How wise it is be always prepared.
Nowhere has this been more apparent recently than in the unfortunate, if notable, interview of mega-minister Joel Osteen by newly transplanted CNN host, Piers Morgan. One can only hope that Mr. Osteen and his lovely wife knew what they were walking into when they accepted this national interview…and with whom they were dealing.
If they weren’t, they have underestimated the value of being prepared and of making every effort to redeem a media opportunity to proclaim truth.
As Albert Mohler so cogently explained in his recent Crosswalk column, [http://www.crosswalk.com/11644804/], Mr. Morgan’s direct question as to whether his guest considers homosexuality a sin, constituted the “Osteen Moment”. That is, when boxed into a corner on a provocative issue by a persistent interviewer, Osteen had no viable choice but to give a straightforward answer. And on that answer hung his reputation as a biblical believer or a mere happy-talker.
Fortunately, Osteen did not fail this test, and asserted that,” Yes, I've always believed, Piers, the Scripture shows that homosexuality it's a sin.” To no one’s astonishment, this statement elicited much media-hyped controversy. And why controversial? Because, up to now, Osteen has carefully navigated around positions that can be construed as “negative”. He prefers to emphasize “the positives in life.”
That’s what people want to hear, afterall; who wants to be faced with that pesky issue of personal sin?
How much better for a minister of the Gospel of Jesus Christ, which Osteen claims to be, to simply align himself with God’s perspective? Isn’t that what the believer’s life is about, in essence? God is. We agree with what God says about our sin, our broken relationship with Him, and our need to do something about it. And, best of all, the good news of the Gospel: a word which derives from the Old English gōd-spell meaning "good news" or "glad tidings".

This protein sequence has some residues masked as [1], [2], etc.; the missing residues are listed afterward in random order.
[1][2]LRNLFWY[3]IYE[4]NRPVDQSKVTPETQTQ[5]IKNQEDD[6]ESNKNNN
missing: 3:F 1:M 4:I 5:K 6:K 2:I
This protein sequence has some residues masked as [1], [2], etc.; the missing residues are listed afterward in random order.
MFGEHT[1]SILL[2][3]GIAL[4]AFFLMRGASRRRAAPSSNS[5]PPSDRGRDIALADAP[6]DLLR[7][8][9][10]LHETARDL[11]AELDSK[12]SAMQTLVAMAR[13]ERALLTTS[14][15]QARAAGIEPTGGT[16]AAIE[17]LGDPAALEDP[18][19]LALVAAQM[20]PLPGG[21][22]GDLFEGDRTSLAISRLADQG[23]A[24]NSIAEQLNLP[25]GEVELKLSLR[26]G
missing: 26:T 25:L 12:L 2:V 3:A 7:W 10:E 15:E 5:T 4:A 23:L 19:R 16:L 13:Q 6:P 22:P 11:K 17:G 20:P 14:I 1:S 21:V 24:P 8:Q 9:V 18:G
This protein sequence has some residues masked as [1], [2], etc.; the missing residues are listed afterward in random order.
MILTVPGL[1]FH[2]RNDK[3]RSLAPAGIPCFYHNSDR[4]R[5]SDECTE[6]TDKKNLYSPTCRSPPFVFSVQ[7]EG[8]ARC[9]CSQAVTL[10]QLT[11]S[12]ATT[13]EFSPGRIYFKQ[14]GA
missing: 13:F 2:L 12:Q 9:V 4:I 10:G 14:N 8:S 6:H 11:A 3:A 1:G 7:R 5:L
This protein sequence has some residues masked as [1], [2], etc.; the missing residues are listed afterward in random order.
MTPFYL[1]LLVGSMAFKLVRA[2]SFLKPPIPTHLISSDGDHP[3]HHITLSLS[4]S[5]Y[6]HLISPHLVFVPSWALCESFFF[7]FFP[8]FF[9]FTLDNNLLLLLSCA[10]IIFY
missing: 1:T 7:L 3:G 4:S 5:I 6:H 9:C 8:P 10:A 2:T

This is a matter which we all make a choice about, even if by default in not answering…and there are consequences any way you slice it. There’s also the inevitability of our coming appointments with God at the threshold of eternity…appointments that no one can opt out of, afterall.
This recasts the question to what it is ultimately about: what does God think? Oh, Him…well, He’s not really part of this interview…the CNN producers didn’t set things up with His people.
But, like it or not, the question of homosexuality is a moral one. We, in fact, live in a world of axiomatic moral order. If this were not the case, there would be no basis for judging—yes, Piers, we all make judgments—right from wrong. And any honest person must acknowledge that there is a difference. What are lawsuits about, if no one believes he has been wronged? And from where does that moral sense derive? From God Himself.
The other disappointing aspect of this interview is that the persistent Morgan, who is unabashedly interested in his ratings first and foremost, had such an easy time of it. It may be nearly impossible to gain the upper hand with an interviewer who ostensibly has not the slightest interest in spiritual reality. But let’s at least draw the real lines of the argument. A wise and shrewd believer--one who is prepared--can certainly put up a better fight. He can drill down to the actual issue and frame it accurately: this is matter of human opinion v. God’s revealed truth. Any interviewer’s attempt to negate this fact does not change the Truth, and if they insist on their position, we must respectfully disagree.
If I had the temerity to advise Mr. Osteen, I might suggest the following:
“Thank you for asking, Piers. In answering your question, I have to make it clear that I align my position with God’s . I agree with Him. I honestly can’t answer your question in any other context. Who better, Piers, to agree with than God Himself? As for Elton John, whom you asked me about, and any others living as homosexuals, their argument isn’t with me. It’s ultimately with the God who loves them more than they can understand.”